I’ve been using the new release version and I personally think that SAPIEN has hit the mark once again. The cost is much cheaper than Visual Studio and the tools are designed for many administrative tasks, which means it fits for me. I could spend pages explaining why I use PrimalScript, but is it right for you? I don’t know – that’s why you should check out the webpage and see. Remember, if you decide to try out the evaluation version, let me know what you think and if you decide to add it to your toolbox.

SAPIEN PowerShell Studio 2014

From time to time I’ve found myself in need to create a graphical tool to help support an admin or helpdesk. Often these are simple graphical tools, manipulating some user properties of a mailbox or in Active Directory. While I encourage helpdesk folks to learn PowerShell, let’s face it, it’s just much easier for them in most cases to use a graphical tool. This is why PowerShell Studio is in my toolbox. It’s really like having the great graphical creation tools from Visual Studio in an affordable development environment using PowerShell.

Again, this may or may not be a business challenge you face, so take a look at the website for more information and take the evaluation out for a spin. If the only language you will need at your office is PowerShell, then this might be the perfect tool for you. I’m curious so let me know.

The Glue in my toolbox – SAPIEN VersionRecall 2014

I’ve written here in the past about VersionRecall, a quick, simple version control program that keeps versions of your scripts for easy comparison and recovery. I don’t have the hardware/software for Microsoft Team Foundation Server, and I really don’t need those features that TFS provides. It’s a great product and if you have TFS, or something like it, then you already have your solution, but I always wanted something that could provide automatic version control that was super simple and easy to use. That’s why it’s the glue in my toolbox, keeping all my scripts versioned and backed up, so the next time I’m wondering what change did I make that broke my function, I can easily make a comparison.

Again, you can always try it out for yourself on their website.

Microsoft Visual Studio

This tool is in my toolbox for entirely different reasons then the others; education. When students or colleagues notice I have Visual Studio, they usually ask if I’m a developer. Well, to get better at automation with PowerShell, I’m becoming one. No, I’m not leaving PowerShell for the lands of C# – it’s simply that I’m learning more about the development process, skills, and deeper knowledge to help improve my abilities. These improvements directly impact my job capabilities, so the investment in Visual Studio has been worth it.

I do want to mention, that if you are a developer that wants to work with PowerShell and you have Visual Studio – which I’m sure you do – check out PowerShell MVP Adam Driscoll’s PowerShell Tools for Visual Studio.  I have them loaded into my copy of VS and I really like what he has done.  You might find it helpful, so check out his page here. 

Closing my toolbox

So that’s the short tour of my toolbox and how I use the tools inside. So, what’s in your toolbox? What do you like to have at your fingertips? We all have slightly different jobs with different requirements, but the discussion can help us learn from each other. There is no right or wrong answer!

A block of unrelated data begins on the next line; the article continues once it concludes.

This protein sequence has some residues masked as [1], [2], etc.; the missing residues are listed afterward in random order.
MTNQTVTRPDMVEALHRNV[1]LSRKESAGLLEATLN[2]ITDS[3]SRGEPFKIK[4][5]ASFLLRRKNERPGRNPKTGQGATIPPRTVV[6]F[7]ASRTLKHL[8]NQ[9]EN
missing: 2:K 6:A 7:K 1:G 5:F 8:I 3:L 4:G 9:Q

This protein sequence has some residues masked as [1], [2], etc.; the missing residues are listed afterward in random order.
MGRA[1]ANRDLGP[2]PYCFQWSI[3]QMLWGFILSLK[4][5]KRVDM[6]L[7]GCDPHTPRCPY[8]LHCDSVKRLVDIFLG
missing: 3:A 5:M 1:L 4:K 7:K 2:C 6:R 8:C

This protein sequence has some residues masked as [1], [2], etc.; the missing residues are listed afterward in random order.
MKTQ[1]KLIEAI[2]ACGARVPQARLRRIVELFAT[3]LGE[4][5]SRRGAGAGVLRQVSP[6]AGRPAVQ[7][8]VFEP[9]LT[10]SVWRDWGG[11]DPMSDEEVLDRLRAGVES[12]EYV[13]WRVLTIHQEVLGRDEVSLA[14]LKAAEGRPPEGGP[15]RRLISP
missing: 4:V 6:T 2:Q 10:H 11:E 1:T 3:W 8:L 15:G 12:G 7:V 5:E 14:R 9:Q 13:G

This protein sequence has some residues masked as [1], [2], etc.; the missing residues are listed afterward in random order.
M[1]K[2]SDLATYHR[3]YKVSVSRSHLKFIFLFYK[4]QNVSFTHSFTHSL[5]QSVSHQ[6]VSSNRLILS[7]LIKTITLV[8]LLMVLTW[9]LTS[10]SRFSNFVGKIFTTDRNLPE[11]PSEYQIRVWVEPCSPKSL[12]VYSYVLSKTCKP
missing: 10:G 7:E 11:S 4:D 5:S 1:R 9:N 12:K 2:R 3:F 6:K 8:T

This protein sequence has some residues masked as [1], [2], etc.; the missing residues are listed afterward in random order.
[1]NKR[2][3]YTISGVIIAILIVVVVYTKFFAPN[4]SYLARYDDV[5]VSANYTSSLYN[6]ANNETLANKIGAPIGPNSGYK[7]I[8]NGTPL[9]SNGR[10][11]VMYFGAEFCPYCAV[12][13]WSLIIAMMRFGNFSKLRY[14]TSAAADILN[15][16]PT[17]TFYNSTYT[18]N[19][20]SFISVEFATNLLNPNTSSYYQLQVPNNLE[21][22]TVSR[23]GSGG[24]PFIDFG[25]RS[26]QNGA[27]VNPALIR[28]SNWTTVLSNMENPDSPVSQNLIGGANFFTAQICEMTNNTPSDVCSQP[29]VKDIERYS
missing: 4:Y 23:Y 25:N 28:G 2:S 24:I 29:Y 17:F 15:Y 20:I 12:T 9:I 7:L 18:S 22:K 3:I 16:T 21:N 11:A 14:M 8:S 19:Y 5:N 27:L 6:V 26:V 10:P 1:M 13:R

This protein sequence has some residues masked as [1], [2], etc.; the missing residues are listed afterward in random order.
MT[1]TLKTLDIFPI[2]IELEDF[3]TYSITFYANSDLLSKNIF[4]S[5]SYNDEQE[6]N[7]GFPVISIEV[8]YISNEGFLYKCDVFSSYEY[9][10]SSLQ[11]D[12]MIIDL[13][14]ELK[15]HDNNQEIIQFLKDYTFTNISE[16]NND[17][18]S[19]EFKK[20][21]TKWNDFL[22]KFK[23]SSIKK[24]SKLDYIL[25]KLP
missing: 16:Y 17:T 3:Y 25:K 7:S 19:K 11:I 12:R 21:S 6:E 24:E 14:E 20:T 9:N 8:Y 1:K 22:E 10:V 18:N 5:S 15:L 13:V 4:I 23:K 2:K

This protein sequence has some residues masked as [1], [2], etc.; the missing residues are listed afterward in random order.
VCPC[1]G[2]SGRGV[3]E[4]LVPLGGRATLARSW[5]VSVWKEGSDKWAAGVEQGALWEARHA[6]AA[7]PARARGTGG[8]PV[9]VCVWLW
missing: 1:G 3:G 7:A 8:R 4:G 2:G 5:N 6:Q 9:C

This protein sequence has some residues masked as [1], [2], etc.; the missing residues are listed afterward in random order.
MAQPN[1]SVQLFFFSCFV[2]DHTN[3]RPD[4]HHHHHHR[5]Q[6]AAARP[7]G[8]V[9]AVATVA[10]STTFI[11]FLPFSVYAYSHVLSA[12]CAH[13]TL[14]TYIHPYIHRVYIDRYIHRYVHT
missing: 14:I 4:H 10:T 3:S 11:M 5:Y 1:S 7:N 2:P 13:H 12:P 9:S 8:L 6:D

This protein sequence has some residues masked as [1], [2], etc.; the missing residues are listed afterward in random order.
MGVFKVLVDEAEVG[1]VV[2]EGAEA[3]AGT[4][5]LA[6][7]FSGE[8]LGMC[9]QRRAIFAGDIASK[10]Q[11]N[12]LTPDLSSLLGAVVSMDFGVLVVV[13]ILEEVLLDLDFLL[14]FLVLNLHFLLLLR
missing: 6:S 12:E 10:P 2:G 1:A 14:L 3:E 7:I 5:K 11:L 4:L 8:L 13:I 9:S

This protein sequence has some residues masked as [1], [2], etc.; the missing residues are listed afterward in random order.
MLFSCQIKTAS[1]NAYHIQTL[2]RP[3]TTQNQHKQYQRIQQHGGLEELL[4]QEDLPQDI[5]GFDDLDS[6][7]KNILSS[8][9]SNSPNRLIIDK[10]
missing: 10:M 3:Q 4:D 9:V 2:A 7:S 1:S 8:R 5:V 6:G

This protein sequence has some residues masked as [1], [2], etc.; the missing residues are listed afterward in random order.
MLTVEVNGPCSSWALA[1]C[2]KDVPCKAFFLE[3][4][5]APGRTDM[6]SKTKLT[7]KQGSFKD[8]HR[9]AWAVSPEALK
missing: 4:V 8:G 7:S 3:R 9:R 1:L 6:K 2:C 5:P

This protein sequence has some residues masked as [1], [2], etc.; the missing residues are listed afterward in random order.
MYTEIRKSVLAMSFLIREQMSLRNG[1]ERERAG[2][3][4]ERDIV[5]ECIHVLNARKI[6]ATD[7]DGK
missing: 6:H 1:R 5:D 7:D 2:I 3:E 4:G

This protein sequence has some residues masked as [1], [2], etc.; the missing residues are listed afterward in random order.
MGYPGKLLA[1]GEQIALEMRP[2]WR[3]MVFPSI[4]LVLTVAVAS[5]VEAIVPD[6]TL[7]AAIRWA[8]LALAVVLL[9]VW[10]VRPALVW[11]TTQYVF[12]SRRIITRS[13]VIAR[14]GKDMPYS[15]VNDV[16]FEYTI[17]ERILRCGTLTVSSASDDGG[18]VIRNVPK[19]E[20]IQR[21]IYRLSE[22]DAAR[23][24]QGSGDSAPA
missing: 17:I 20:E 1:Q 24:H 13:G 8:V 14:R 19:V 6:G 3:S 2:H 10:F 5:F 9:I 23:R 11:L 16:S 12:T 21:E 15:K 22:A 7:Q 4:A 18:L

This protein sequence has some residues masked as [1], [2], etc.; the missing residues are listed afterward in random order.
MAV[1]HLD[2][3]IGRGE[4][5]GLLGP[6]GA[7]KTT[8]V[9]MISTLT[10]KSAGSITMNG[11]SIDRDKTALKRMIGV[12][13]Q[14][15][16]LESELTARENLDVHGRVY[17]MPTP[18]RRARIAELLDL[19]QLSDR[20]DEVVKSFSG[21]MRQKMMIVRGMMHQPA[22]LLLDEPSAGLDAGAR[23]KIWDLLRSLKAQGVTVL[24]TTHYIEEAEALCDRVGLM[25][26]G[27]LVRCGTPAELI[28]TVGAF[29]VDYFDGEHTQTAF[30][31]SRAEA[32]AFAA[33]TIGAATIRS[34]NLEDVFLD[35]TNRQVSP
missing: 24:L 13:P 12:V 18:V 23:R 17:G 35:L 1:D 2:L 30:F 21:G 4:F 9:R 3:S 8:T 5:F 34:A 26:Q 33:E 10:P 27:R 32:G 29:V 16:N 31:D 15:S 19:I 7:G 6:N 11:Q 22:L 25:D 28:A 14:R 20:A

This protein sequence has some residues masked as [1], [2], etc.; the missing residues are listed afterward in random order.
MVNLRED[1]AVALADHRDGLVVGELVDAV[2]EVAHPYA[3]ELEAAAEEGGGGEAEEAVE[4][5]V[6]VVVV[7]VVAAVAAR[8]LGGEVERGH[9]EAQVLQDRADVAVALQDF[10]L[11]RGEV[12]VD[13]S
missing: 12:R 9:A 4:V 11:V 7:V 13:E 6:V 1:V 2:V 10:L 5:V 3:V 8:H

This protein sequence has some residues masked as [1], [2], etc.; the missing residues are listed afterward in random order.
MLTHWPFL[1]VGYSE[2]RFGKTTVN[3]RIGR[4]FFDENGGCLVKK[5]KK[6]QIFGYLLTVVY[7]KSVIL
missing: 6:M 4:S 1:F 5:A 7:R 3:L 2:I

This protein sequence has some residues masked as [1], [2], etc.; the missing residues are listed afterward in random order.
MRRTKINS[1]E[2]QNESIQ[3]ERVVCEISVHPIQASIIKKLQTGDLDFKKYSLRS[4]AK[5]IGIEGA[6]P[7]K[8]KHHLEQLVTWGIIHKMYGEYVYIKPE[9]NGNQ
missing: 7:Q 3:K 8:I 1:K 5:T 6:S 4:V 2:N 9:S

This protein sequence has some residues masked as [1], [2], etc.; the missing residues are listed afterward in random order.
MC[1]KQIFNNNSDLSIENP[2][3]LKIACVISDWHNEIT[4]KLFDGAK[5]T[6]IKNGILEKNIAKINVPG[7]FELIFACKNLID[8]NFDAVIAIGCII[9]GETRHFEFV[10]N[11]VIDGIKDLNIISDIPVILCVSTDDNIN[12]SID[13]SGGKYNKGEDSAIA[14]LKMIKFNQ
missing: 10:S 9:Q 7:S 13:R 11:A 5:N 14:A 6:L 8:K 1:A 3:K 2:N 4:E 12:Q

The N.A. 2014 PowerShell Summit Agenda is released!

Have you been wondering what the agenda for the N.A. 2014 PowerShell Summit was going to be? Been waiting to purchase that golden ticket? The wait is over!  We now have the complete agenda, speakers and titles for the PowerShell Summit NA 2013. Make sure to check the PowerShell Summit Agenda page for updates and a full agenda with session abstracts! You certainly don’t want to miss any of the special events!

We would like to thank all speakers that sent in abstracts for the summit. We wanted to have all of you!

Refer to the official page for the latest agenda information.

Speaker agreements for the N.A. PowerShell Summit have been sent!

Before Don pokes his head in to the secret list and starts leaking names again, we will be officially announcing the speaker lineup and agenda as soon as we receive signed agreements back.

We were overwhelmed with session titles and abstracts, many more than we anticipated – thank you ALL for actively participating and offering to speak at the PowerShell summit. I think when you see the final list, you will find a great balance of Microsoft Team members, MVP’s, Guru’s and non-MVP’s – all joining together for a great PowerShell summit.

Make sure to follow the latest news and information about the summit both here and on Twitter: #PSHSummit

If you didn’t get selected:

It’s not because we didn’t want to have you. The selection committee had a very hard time – spending days and sometimes several hours into the late night (ok, at a bar) attempting to determine the best sessions for the largest audience. This was a very difficult task as all of you sent in great session ideas.

If you did submit a session but have not received a speaking agreement, we may still call upon you to speak. Over the next couple of weeks, if there are selected speakers that can’t make it to the summit, we have you on a waiting list and will contact you.

If you have been selected: